The entrepreneur prepares the Memorandum and Articles of Association. The Business Registry requires entrepreneurs to use a lawyer to draft the Memorandum and Articles of Association, which has to state the objectives of the company; list the shareholders of the company with their shares percentages and postal address of the shareholders. Copies of the passports or nationality identification cards must be attached provided by the shareholders. The lawyer who drafts the paperwork must be an enrolled advocate in the republic of South Sudan and must hold a valid practicing license for that specific year.
Drafting the Memorandum and Articles of Association can be completed within one day and cost approximately $100 or 11,000 SSP at the official rate of Central Bank of South Sudan.
Obtain Letter of No Objection
There are certain sectors of the business where it is mandatory to first obtain letter of no objection from the government before doing anything. Obtaining letter of no object depends on the nature of the business, for example, an entrepreneur with an intention of registering Oil Company can obtain it from Ministry of Petroleum. The following sectors can also issue their own letter of no objection, such as: energy/mining from Ministry of Mining, agriculture from Ministry of Agriculture, education from Ministry of Education, health from Ministry of Health, etc.
This process takes two days. Though it has no charge, a lawyers’ fee will apply if you when working through an attorney.
Pay all the fees to business registry
Agency: Ministry of Justice and Constitutional Development
All fees are paid at once, before submitting the final documents to obtain the certificate of incorporation. The fees are paid to account officer at the Ministry of Justice. The lawyer paying on behalf of the entrepreneur obtains a receipt as proof of payment.
The fees for incorporation have been approved by the Ministry of Finance in 2017. This process can take two to three days and cost approximately $200 or 20,000 SSP at the official rate of Bank of South Sudan. This excludes lawyers’ fees.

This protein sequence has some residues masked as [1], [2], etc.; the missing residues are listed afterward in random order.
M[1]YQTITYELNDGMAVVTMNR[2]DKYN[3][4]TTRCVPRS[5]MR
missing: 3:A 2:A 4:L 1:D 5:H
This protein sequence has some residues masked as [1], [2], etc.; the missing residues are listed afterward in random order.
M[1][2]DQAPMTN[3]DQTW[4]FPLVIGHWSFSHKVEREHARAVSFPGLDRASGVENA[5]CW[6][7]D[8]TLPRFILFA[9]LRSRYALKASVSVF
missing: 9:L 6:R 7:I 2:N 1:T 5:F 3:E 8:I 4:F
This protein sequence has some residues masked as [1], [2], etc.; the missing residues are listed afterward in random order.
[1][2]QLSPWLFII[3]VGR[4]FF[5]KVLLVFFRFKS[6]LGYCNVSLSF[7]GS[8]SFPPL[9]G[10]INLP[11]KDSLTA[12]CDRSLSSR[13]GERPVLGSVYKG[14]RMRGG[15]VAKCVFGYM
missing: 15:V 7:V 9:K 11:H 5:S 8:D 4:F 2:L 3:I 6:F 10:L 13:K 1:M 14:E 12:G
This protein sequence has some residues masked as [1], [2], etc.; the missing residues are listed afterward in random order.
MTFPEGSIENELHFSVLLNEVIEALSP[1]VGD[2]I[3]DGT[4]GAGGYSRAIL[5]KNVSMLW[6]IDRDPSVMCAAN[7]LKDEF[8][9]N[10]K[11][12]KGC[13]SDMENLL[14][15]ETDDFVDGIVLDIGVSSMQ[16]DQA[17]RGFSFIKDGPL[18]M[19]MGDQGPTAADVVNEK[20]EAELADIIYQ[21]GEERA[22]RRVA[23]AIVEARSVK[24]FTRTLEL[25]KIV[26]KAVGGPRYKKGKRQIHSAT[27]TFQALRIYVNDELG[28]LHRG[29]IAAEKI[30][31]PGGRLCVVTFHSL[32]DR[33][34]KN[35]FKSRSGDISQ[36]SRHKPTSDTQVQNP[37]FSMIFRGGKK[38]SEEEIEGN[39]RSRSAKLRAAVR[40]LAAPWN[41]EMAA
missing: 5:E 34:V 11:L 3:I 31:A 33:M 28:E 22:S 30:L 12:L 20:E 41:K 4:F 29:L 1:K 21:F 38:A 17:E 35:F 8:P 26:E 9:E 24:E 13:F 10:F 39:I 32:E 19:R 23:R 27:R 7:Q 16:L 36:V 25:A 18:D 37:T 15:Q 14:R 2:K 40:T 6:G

Obtain the Certificate of Incorporation from the Business Registry
Agency: Business Registry in the Ministry of Justice
The advocate collects the necessary documents (name search form signed, MoJ and receipt of payment) at the business registry and obtains the Certificate of Incorporation. At the registry, the documents are assigned to one of the legal counselors seated at the business registry. The legal counselors are divided into two sections: some for limited liability companies, and others for business names and partnerships. They check the activities, capital and shareholders of the companies. After approval by the legal counselors, the certificate of registration is printed and signed by the Registrar. The Registrar is the only person who can sign the certificate. Although the company is created as legal entity with its rights like a human, the Ministry of Justice’s policy requires the renewal of the company through annual returns filing. Failure to do so will put your company at risk, including banks denying you certain transactions or your company being denied to sign contracts.
This process can take two to three days, and you need to be aware of lawyers’ fees at this stage.
Obtain an Operation License
Agency: Directorate of Commerce and Supply under Jubek State Ministry of Finance & Public Service
The entrepreneur fills in a form, presents the Certificate of Incorporation, indicates the address of the company headquarters and pays the fees to the Jubek State’s Directorate of Commerce and Supply. An official from the Directorate should visit the office to confirm its whereabouts, but it does not happen in practice.
The process can take two days and cost $50 or SSP 5,000 at the official rate of Central Bank of South Sudan, excluding lawyers’ fees.
Register with the Chamber of Commerce
Agency: Chamber of Commerce
All businesses must register with the Chamber of Commerce in order to obtain tax clearance and conduct certain commercial operations. Additionally, the Chamber of Commerce certificate is required to open a bank account. Only the certificate of incorporation is needed to register with the Chamber of Commerce.
This process takes two days and cost approximately $50 or 5000 SSP at the official rate of Central Bank of South Sudan, excluding lawyers’ fee.
Request for Tax Identification Number (TIN)
Agency: Directorate of Taxation under the National Ministry of Finance
Companies are required to obtain a TIN number from the Directorate of Taxation. The directorate of taxation inspects the location to verify the address. The Ministry of Finance wants to reduce the occurrence of ‘brief-case’ companies (people working at home or from a hotel). This process takes 7 -14 days and has no charge.